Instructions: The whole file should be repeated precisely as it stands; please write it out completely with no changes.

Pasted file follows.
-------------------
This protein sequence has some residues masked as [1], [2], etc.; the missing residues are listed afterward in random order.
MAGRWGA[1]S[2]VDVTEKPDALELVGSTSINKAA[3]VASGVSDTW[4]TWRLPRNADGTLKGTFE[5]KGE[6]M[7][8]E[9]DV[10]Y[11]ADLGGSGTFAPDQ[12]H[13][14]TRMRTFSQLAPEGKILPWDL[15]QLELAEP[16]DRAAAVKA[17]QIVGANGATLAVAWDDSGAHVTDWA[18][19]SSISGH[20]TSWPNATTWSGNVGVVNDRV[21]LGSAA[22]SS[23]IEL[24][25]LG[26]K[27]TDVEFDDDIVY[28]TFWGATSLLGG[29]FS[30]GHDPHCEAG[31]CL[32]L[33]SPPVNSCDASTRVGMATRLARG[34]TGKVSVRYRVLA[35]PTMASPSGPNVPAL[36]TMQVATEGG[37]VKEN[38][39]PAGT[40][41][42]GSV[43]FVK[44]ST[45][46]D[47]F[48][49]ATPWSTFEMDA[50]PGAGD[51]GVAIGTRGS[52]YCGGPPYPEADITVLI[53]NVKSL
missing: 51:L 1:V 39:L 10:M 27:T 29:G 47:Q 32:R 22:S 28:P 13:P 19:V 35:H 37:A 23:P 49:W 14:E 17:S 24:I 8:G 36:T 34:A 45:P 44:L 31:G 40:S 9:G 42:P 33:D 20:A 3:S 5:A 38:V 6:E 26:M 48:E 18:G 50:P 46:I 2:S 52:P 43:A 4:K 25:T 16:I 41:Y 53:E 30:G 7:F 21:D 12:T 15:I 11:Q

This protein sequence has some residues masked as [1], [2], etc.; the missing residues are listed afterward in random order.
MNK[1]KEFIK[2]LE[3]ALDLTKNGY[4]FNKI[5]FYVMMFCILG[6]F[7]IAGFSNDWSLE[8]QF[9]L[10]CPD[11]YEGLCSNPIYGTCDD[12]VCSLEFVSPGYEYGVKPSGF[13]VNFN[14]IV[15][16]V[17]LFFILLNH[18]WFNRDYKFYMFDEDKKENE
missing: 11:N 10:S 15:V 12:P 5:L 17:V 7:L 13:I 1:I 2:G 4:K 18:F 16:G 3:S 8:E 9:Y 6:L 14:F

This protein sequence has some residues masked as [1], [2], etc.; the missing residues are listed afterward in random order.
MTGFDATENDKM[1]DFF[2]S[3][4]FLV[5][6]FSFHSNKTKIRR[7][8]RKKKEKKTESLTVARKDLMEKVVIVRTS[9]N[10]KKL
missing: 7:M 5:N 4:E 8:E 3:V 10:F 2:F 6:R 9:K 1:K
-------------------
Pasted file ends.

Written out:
This protein sequence has some residues masked as [1], [2], etc.; the missing residues are listed afterward in random order.
MAGRWGA[1]S[2]VDVTEKPDALELVGSTSINKAA[3]VASGVSDTW[4]TWRLPRNADGTLKGTFE[5]KGE[6]M[7][8]E[9]DV[10]Y[11]ADLGGSGTFAPDQ[12]H[13][14]TRMRTFSQLAPEGKILPWDL[15]QLELAEP[16]DRAAAVKA[17]QIVGANGATLAVAWDDSGAHVTDWA[18][19]SSISGH[20]TSWPNATTWSGNVGVVNDRV[21]LGSAA[22]SS[23]IEL[24][25]LG[26]K[27]TDVEFDDDIVY[28]TFWGATSLLGG[29]FS[30]GHDPHCEAG[31]CL[32]L[33]SPPVNSCDASTRVGMATRLARG[34]TGKVSVRYRVLA[35]PTMASPSGPNVPAL[36]TMQVATEGG[37]VKEN[38][39]PAGT[40][41][42]GSV[43]FVK[44]ST[45][46]D[47]F[48][49]ATPWSTFEMDA[50]PGAGD[51]GVAIGTRGS[52]YCGGPPYPEADITVLI[53]NVKSL
missing: 51:L 1:V 39:L 10:M 27:T 29:G 47:Q 32:R 22:S 28:P 13:P 19:V 35:H 37:A 23:P 49:W 14:E 17:S 24:I 8:G 36:T 34:A 45:P 44:L 31:G 40:S 9:G 42:P 33:D 20:A 3:S 5:A 38:V 6:E 26:M 48:E 18:G 50:P 46:I 2:S 52:P 43:A 4:K 25:T 16:I 41:Y 53:E 30:G 7:F 21:D 12:T 15:I 11:Q

This protein sequence has some residues masked as [1], [2], etc.; the missing residues are listed afterward in random order.
MNK[1]KEFIK[2]LE[3]ALDLTKNGY[4]FNKI[5]FYVMMFCILG[6]F[7]IAGFSNDWSLE[8]QF[9]L[10]CPD[11]YEGLCSNPIYGTCDD[12]VCSLEFVSPGYEYGVKPSGF[13]VNFN[14]IV[15][16]V[17]LFFILLNH[18]WFNRDYKFYMFDEDKKENE
missing: 11:N 10:S 15:V 12:P 5:L 17:V 7:L 13:I 1:I 2:G 4:K 18:F 16:G 3:S 8:E 9:Y 6:L 14:F

This protein sequence has some residues masked as [1], [2], etc.; the missing residues are listed afterward in random order.
MTGFDATENDKM[1]DFF[2]S[3][4]FLV[5][6]FSFHSNKTKIRR[7][8]RKKKEKKTESLTVARKDLMEKVVIVRTS[9]N[10]KKL
missing: 7:M 5:N 4:E 8:E 3:V 10:F 2:F 6:R 9:K 1:K